NASA astronomers have named the distant exoplanet KOi-5Ab after its initial discovery in 2009. KOi-5Ab was only the second planet candidate found by NASA’s Kepler mission but its study was cast aside as more and more data came in from the planet-hunting telescope. By the time the US space agency retired the Kepler mission, the telescope has uncovered nearly 2,400 exoplanets orbiting stars far beyond our solar system, alongside an additional 2,366 exoplanet candidates.
According to David Ciardi, chief scientist of NASA’s Exoplanet Science Institute, KOi-5Ab was initially abandoned due to the sheer number of discoveries Kepler made during its nearly 10-year run.
Those first surveys appeared to reveal a world about half the size of Saturn in a system composed of multiple stars.
Dr Ciardi said: “KOi-5Ab got abandoned because it was complicated and we had thousands of candidates.
“There were easier pickings than KOi-5Ab, and we were learning something new from Kepler every day so that KOi-5Ab was mostly forgotten.”
But interest in the unusual planet was renewed thanks to NASA’s Transiting Exoplanet Survey Satellite or TESS – the next-gen planet-hunting space telescope.
TESS seeks out exoplanets by looking at stars for tiny drops in brightness.
With a bit of luck, these drops are caused by transitting objects – planets and asteroids passing in front of the stars.
We now know KOi-5Ab sits about 1,800 light-years away in the Cygnus constellation.
Thanks to TESS and a whole host of other telescopes, Dr Ciardi said astronomers have “resurrected KOi-5Ab from the dead”.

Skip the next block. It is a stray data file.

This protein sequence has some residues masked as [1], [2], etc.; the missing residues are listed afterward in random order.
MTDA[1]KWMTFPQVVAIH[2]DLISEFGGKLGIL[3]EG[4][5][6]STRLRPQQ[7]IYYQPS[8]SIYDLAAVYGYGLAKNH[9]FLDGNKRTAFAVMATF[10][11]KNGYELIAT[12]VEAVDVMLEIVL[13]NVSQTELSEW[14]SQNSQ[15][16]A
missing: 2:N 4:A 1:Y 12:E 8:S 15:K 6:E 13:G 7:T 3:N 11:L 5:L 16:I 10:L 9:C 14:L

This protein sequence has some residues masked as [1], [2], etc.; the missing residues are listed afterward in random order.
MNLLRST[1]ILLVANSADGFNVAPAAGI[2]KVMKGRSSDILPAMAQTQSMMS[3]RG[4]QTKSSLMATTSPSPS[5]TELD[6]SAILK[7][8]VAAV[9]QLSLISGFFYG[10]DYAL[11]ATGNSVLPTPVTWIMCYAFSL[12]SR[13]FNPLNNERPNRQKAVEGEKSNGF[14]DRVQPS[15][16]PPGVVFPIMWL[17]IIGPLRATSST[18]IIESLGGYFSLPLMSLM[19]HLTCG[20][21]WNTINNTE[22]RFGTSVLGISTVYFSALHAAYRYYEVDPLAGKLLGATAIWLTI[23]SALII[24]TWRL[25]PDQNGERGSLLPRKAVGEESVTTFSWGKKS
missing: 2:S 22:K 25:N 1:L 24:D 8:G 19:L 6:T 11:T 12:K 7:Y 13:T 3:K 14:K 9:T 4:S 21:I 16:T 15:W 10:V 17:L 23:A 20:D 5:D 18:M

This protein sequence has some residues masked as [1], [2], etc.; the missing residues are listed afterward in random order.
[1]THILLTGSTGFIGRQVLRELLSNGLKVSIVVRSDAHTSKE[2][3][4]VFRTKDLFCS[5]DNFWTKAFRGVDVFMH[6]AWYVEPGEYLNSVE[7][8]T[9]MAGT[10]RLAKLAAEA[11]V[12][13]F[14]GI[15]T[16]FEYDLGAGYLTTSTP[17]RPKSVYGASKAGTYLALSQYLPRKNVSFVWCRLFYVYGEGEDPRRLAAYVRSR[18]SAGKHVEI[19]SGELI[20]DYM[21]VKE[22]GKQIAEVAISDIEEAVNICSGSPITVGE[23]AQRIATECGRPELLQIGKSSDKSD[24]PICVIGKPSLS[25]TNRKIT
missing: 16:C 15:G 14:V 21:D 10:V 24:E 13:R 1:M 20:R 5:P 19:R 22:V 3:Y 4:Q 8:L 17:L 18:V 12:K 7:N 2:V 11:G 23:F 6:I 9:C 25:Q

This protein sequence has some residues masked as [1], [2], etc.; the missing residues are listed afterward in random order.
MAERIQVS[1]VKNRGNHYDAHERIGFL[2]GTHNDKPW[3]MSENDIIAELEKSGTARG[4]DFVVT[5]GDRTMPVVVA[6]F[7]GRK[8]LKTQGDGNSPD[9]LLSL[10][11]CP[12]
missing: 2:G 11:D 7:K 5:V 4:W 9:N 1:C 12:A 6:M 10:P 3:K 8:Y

He said: “Bingo – it was there! If it weren’t for TESS looking at the planet again, I would never have gone back and done all this detective work.”
“But it truly did take a lot of sleuthing within data collected from many different telescopes to finally nail down this planet.”
The planet is most likely a gas giant like our Jupiter and Saturn.
What is unusual, however, is that it exists within a triple star system and has a skewed orbit in relation to the stars.
Triple-star systems like these are incredibly rare and account for about 10 percent of all known star systems.
Dr Ciardi said: “We don’t know of many planets that exist in triple-star systems, and this one is extra special because its orbit is skewed.
“We still have a lot of questions about how and when planets can form in multiple-star systems and how their properties compare to planets in single-star systems.”
For comparison, all of the planets in our solar system orbit the Sun in nearly the same plane.
Dr Ciardi hopes studying KOi-5Ab will help astronomers better understand the universal processes that create planets.
The planet KOi-5Ab orbits a Sun-like Star KOi-5A, which is paired with the companion star KOi-5B.
KOi-5A and KOi-5B orbit each other once every 30, and the two stars are orbited by a third star, KOi-5C, once every 400 years.
But this is not the first time astronomers have encountered such an unusual partnership in the depths of space.
The triple-star system GW Orionis is another example of planets orbiting stars in multiple, tilted rings.